Liability for what?  Liability for the debts of the company or for a court judgment against the business, among other liabilities.  You might make great mustard, but if you bought three truckloads of turmeric on credit moments before the market that you sell to goes out of business, you may not be able to pay your turmeric supplier.  You may then find yourself with other bills that you cannot pay.  Maybe the turmeric supplier sues you in superior court and wins a judgment for $20,000.  Maybe you file for bankruptcy or go out of business.  If you are a sole proprietor, for example, there may be nothing protecting you from being personally liable for these business obligations.

If, though, you set up your business in such a way as to separate your personal assets from the business, you would avoid putting your personal assets at risk in the event that the business has liabilities or doesn’t work out as planned.  This is not to say that you can set up an LLC and do whatever you want and never be responsible for anything.  You must treat your business as it is, an entity that is separate from you.  In other words, there are legal formalities that you need to adhere to in order to protect your limited liability status.

There are many other considerations involved with choosing the type of business entity you want to create.  You should consider how you prefer to be taxed, your succession plans for the business, the size of the business, the money and credit available to you, and who else will be involved in running or investing in the business.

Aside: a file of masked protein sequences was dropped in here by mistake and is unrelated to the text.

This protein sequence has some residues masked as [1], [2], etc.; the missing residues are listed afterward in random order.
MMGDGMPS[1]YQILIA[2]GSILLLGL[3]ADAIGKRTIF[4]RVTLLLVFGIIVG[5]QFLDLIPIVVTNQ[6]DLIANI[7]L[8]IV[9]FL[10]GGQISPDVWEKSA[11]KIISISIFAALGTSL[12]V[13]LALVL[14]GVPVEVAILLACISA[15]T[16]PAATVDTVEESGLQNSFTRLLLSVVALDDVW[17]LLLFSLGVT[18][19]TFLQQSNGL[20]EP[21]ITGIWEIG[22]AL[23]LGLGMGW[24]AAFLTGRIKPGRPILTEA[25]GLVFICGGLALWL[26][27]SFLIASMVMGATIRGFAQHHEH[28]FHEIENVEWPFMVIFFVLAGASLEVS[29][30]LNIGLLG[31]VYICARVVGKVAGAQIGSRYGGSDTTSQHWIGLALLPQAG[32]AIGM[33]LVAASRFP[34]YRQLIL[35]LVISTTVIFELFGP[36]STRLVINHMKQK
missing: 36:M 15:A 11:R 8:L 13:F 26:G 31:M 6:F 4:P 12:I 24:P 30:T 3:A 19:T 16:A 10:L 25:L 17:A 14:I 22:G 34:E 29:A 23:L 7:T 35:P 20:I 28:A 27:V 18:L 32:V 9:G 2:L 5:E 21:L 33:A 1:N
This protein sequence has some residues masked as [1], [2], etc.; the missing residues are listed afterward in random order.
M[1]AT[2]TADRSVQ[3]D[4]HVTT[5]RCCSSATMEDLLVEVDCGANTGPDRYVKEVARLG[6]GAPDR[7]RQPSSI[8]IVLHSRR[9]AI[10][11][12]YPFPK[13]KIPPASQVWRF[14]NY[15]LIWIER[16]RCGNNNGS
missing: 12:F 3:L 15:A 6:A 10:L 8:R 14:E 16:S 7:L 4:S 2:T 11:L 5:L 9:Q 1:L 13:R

Once you decide on the type of business entity, and you’ve come up with a business name, you will have to file certain documents with the New Hampshire Secretary of State (and pay a modest fee).  You may also need to file documents with the Internal Revenue Service if, for example, you want to obtain a tax identification number (TIN), which is also known as an employer identification number (EIN).  You’ll need one of these if you intend to have employees.

There are a lot of other considerations—more than I can address in this article.  But if your mustard is that good, perhaps the hard work is worth it.  However, even the best mustard will not cut the mustard without sound business planning.

Selling Food That You Make In Your Kitchen

Over the holidays, a friend gave us nicely jarred strawberry jam that she made at home.  Another friend spent a Sunday in our kitchen pickling various vegetables, including cauliflower, golden beets, candy cane beets (that was the first I ever heard of those), and radishes.  I heard someone tell each of these people that they should sell their creations.  I bit my tongue each time.   I didn’t want to be the lawyer in the room saying, “Well, you know, you can’t really do that, blah, blah, blah, blah, blah.”  Some retail food can legally be produced in a residential kitchen and some cannot.

There are numerous state and federal laws governing the production and distribution of food.  This article focuses on a small segment of food that can be legally prepared in a New Hampshire residential kitchen and sold to the public.  These foods are called “homestead food products,” and the relevant statute is RSA 143-A.  The New Hampshire Department of Health and Human Services (DHHS) has promulgated administrative rules that flesh out RSA 143-A.